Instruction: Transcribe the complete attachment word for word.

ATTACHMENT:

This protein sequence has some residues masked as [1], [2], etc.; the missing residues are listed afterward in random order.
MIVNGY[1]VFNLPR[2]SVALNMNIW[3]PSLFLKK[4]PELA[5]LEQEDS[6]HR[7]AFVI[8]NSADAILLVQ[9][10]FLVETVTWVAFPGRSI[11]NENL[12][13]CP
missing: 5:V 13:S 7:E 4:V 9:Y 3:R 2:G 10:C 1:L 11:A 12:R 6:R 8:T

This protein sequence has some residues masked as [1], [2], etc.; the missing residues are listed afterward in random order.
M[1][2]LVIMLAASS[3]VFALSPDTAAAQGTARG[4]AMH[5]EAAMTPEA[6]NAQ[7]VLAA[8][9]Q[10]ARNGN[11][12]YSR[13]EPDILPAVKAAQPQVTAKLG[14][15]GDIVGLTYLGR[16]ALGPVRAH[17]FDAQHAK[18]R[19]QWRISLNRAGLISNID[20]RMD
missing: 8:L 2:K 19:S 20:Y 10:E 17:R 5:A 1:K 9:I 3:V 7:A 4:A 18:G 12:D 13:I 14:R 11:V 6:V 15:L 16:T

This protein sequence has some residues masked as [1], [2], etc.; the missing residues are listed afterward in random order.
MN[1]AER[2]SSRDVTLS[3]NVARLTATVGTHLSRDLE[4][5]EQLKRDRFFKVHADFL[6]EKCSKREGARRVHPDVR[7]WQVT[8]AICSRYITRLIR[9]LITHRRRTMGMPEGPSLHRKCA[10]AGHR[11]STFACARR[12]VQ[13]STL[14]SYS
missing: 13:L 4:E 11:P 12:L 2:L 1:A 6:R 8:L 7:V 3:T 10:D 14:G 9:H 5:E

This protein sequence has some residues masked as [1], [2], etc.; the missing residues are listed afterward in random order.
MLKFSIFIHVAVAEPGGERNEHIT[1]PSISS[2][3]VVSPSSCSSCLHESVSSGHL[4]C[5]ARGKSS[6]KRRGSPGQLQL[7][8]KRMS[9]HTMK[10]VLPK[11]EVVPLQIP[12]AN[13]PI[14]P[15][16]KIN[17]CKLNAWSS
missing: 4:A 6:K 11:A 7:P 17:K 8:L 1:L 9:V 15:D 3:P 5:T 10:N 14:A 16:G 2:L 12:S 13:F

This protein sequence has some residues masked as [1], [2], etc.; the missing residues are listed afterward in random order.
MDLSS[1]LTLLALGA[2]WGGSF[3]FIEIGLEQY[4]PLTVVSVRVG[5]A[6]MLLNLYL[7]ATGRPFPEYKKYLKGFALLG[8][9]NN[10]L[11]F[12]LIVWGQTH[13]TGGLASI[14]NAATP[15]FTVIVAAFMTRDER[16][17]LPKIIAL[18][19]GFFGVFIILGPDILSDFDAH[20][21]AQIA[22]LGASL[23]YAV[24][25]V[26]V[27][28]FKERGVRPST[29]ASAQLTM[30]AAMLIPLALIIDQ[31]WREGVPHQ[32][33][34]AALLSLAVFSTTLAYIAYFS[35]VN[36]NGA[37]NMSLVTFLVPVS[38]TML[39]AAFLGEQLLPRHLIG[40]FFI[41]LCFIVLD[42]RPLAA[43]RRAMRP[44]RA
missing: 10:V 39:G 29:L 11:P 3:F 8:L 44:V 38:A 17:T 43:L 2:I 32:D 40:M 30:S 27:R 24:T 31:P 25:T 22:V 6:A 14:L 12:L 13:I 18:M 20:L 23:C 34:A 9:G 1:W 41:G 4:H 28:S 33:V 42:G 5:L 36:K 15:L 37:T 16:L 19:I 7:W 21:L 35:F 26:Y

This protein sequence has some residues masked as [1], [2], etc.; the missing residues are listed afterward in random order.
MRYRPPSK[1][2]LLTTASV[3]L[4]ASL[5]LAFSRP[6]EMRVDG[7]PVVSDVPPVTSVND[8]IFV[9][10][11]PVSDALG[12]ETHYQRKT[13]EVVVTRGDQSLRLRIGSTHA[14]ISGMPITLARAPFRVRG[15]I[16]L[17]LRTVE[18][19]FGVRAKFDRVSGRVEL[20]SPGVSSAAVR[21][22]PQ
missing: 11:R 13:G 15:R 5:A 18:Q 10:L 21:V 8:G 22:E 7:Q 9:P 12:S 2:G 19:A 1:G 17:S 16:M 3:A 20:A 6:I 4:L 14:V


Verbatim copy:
This protein sequence has some residues masked as [1], [2], etc.; the missing residues are listed afterward in random order.
MIVNGY[1]VFNLPR[2]SVALNMNIW[3]PSLFLKK[4]PELA[5]LEQEDS[6]HR[7]AFVI[8]NSADAILLVQ[9][10]FLVETVTWVAFPGRSI[11]NENL[12][13]CP
missing: 5:V 13:S 7:E 4:V 9:Y 3:R 2:G 10:C 1:L 11:A 12:R 6:R 8:T

This protein sequence has some residues masked as [1], [2], etc.; the missing residues are listed afterward in random order.
M[1][2]LVIMLAASS[3]VFALSPDTAAAQGTARG[4]AMH[5]EAAMTPEA[6]NAQ[7]VLAA[8][9]Q[10]ARNGN[11][12]YSR[13]EPDILPAVKAAQPQVTAKLG[14][15]GDIVGLTYLGR[16]ALGPVRAH[17]FDAQHAK[18]R[19]QWRISLNRAGLISNID[20]RMD
missing: 8:L 2:K 19:S 20:Y 10:E 17:R 5:A 1:K 9:I 3:V 7:A 4:A 18:G 12:D 13:I 14:R 11:V 6:V 15:L 16:T

This protein sequence has some residues masked as [1], [2], etc.; the missing residues are listed afterward in random order.
MN[1]AER[2]SSRDVTLS[3]NVARLTATVGTHLSRDLE[4][5]EQLKRDRFFKVHADFL[6]EKCSKREGARRVHPDVR[7]WQVT[8]AICSRYITRLIR[9]LITHRRRTMGMPEGPSLHRKCA[10]AGHR[11]STFACARR[12]VQ[13]STL[14]SYS
missing: 13:L 4:E 11:P 12:L 2:L 1:A 6:R 8:L 7:V 3:T 10:D 14:G 9:H 5:E

This protein sequence has some residues masked as [1], [2], etc.; the missing residues are listed afterward in random order.
MLKFSIFIHVAVAEPGGERNEHIT[1]PSISS[2][3]VVSPSSCSSCLHESVSSGHL[4]C[5]ARGKSS[6]KRRGSPGQLQL[7][8]KRMS[9]HTMK[10]VLPK[11]EVVPLQIP[12]AN[13]PI[14]P[15][16]KIN[17]CKLNAWSS
missing: 4:A 6:K 11:A 7:P 17:K 8:L 1:L 9:V 15:D 3:P 5:T 10:N 14:A 16:G 2:L 12:S 13:F

This protein sequence has some residues masked as [1], [2], etc.; the missing residues are listed afterward in random order.
MDLSS[1]LTLLALGA[2]WGGSF[3]FIEIGLEQY[4]PLTVVSVRVG[5]A[6]MLLNLYL[7]ATGRPFPEYKKYLKGFALLG[8][9]NN[10]L[11]F[12]LIVWGQTH[13]TGGLASI[14]NAATP[15]FTVIVAAFMTRDER[16][17]LPKIIAL[18][19]GFFGVFIILGPDILSDFDAH[20][21]AQIA[22]LGASL[23]YAV[24][25]V[26]V[27][28]FKERGVRPST[29]ASAQLTM[30]AAMLIPLALIIDQ[31]WREGVPHQ[32][33][34]AALLSLAVFSTTLAYIAYFS[35]VN[36]NGA[37]NMSLVTFLVPVS[38]TML[39]AAFLGEQLLPRHLIG[40]FFI[41]LCFIVLD[42]RPLAA[43]RRAMRP[44]RA
missing: 10:V 39:G 29:L 11:P 3:F 8:L 44:V 38:A 17:T 43:L 2:I 32:D 40:M 30:S 27:R 24:T 31:P 25:T 22:V 6:A 14:L 12:L 13:I 18:M 20:L 23:C 34:A 9:G 1:W 41:G 4:H 28:S 33:V 42:G 5:L 36:K 15:L 37:T 16:L 19:I 7:W 21:L 35:F 26:Y

This protein sequence has some residues masked as [1], [2], etc.; the missing residues are listed afterward in random order.
MRYRPPSK[1][2]LLTTASV[3]L[4]ASL[5]LAFSRP[6]EMRVDG[7]PVVSDVPPVTSVND[8]IFV[9][10][11]PVSDALG[12]ETHYQRKT[13]EVVVTRGDQSLRLRIGSTHA[14]ISGMPITLARAPFRVRG[15]I[16]L[17]LRTVE[18][19]FGVRAKFDRVSGRVEL[20]SPGVSSAAVR[21][22]PQ
missing: 11:R 13:G 15:R 5:A 18:Q 10:L 21:V 8:G 22:E 7:Q 9:P 12:S 2:G 19:A 1:G 17:S 16:M 3:A 20:A 6:I 4:L 14:V